Evil dictator once owned German pro hockey team

German hockey team ECD Iserlohn was teetering on the verge of bankruptcy in 1987. What did gregarious team owner Heinz Weifenbach decide to do? Why, strike up a sponsorship with a dictator, of course.

Weifenbach approached the Libyan leader about featuring his manifesto on the team’s jerseys.

That’s right ECD Iserlohns Green Book (German: Das Grüne Buch) occupied prime real estate on a professional hockey team’s jerseys. For a little while, at least.

Just look.

(Photo source/The Guardian)
(Photo source/The Guardian)

Heinz Weifenbach himself was an interesting character. Reportedly always chomping on a cigar, the earthy, mustachioed former developer was certainly a relentless, creative thinker. He was known for entering the team locker room between periods if things weren’t going well and becoming unglued, once reportedly brandishing a pistol.

No strangers to crooked dealings, Weifenbach and ECD Iserlohn had reportedly had been making off-the-books payments to players for years and owed the German tax department several million dollars.

In light of its debts, the tax department declared Iserlohn insolvent. As such, it was on the verge of folding. Weifenbach swooped in to save the day, however, letting everyone know he’d landed a massive sponsorship deal.

The sponsor, as mentioned, was none other than the firm behind Gaddafi’s Green Book, the aptly named Center for the Studies and Researches of the Green Book.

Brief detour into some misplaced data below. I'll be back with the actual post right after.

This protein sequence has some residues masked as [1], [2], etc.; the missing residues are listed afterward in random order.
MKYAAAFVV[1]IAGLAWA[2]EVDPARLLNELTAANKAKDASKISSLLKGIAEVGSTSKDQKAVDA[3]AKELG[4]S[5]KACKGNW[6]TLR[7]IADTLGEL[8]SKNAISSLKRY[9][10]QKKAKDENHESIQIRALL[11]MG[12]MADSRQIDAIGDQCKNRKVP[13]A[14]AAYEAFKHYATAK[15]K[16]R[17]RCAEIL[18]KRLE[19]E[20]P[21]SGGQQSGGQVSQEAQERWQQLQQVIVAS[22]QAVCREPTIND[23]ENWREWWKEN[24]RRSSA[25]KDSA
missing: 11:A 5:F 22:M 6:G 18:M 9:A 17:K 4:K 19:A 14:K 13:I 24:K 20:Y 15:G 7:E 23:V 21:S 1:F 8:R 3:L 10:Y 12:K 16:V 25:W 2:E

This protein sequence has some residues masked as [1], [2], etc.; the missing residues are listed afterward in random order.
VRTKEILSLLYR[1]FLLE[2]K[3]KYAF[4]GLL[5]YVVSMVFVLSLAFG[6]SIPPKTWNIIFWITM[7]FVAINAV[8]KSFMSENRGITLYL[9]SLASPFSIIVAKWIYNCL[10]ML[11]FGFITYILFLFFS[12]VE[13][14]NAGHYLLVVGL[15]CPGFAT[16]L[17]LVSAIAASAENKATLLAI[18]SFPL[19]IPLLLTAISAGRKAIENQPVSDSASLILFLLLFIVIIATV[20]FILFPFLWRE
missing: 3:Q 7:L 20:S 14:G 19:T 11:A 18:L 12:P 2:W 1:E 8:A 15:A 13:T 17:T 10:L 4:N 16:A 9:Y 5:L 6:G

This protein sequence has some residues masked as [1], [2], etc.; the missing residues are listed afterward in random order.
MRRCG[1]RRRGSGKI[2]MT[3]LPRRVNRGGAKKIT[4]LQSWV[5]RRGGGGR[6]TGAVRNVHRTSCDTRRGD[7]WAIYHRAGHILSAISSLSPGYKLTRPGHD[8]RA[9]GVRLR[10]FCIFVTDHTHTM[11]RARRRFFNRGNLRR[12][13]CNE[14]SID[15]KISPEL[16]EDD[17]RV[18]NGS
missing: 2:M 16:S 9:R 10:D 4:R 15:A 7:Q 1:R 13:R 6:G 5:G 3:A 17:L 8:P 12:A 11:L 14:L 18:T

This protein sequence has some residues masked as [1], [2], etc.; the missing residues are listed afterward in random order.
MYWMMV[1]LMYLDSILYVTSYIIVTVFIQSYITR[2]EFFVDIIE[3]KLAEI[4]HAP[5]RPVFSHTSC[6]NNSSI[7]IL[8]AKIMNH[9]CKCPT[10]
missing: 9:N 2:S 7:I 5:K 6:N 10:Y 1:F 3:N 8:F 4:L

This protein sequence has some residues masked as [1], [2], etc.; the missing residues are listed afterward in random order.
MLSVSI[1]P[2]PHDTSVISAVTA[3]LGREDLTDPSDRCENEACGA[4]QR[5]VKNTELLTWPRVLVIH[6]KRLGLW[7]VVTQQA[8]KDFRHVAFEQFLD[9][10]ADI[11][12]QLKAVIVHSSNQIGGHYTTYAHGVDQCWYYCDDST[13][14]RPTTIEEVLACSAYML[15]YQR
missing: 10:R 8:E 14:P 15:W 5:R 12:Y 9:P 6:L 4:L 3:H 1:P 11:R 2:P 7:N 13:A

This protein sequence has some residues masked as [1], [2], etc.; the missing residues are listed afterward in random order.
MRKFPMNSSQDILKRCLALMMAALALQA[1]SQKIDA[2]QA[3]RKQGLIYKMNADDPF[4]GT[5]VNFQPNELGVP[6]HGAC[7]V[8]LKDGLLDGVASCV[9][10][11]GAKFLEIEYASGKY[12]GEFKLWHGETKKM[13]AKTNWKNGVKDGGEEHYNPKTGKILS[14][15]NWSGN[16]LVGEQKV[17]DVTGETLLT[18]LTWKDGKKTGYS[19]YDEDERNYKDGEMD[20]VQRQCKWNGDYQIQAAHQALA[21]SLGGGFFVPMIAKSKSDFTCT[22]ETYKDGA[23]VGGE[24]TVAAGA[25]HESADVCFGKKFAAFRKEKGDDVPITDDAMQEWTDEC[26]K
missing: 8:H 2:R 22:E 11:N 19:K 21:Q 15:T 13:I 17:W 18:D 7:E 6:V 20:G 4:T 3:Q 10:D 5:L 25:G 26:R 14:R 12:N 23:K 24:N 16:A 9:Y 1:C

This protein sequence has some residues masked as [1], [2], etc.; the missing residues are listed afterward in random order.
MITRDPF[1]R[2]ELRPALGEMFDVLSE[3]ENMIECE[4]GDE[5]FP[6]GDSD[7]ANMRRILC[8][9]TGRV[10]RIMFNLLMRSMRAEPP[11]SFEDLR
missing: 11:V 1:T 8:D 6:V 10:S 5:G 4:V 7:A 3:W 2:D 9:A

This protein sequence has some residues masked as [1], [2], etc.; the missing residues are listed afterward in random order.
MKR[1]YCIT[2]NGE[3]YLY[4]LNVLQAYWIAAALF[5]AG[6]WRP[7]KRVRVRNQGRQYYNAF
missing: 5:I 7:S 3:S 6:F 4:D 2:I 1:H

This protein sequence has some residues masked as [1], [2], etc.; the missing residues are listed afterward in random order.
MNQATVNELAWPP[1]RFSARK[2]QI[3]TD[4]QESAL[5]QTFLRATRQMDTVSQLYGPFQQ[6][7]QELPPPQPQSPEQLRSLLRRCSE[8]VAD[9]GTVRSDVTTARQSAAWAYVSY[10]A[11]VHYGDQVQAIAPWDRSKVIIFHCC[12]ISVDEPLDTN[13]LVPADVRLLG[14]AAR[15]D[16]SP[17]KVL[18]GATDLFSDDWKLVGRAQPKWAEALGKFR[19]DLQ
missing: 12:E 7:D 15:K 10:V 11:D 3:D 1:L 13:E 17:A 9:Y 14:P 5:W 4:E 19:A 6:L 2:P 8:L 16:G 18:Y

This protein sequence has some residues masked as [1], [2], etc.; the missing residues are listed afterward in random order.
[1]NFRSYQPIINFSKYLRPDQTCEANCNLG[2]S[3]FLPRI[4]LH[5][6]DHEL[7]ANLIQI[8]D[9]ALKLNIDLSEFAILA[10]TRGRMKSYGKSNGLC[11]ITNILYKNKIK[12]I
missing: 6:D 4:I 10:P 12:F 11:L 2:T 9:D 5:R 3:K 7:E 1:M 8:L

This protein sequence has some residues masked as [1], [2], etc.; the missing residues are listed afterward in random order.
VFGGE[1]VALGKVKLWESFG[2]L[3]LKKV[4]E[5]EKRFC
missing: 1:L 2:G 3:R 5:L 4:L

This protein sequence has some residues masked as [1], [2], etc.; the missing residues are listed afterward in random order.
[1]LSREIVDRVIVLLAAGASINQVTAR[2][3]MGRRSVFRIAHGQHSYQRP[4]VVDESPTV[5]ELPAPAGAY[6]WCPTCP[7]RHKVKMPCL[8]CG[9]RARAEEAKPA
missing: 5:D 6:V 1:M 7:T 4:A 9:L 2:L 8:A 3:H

So on December 4, 1987, Iserlohn took the ice with the green book logo affixed to their chests. The price of the deal? A reported $900,000.

Needless to say, advertising a dictator’s political propaganda didn’t exactly go over well in a country trying to distance itself from a dictator in its recent history. Iserlohn was banned from displaying the logo, and they skated in one final game, logo free, before being booted from the league.

Not surprisingly, Weifenbach wasn’t willing to take the loss lying down. He made the curious decision to travel to Libya along with a team of journalists to meet Muammar Gaddafi in person.

Buoyed by the meeting, Weifenbach took the dismissal of the team to tribunal and the group ruled in his favor. The team was required, however, to change its name to ECD Sauerland and was bumped from the Bundesliga. Given a spot in the next league down, Weifenbach couldn’t get a team together quickly enough, and the team eventually took the ice in the third division…minus the Green Book logo.

There are only two confirmed “Green Book” jerseys in existence. Czech ice hockey player Robert Simon donated one to a hockey museum in Cologne in August 2011. The second hangs in the German Ice Hockey Hall of Fame.

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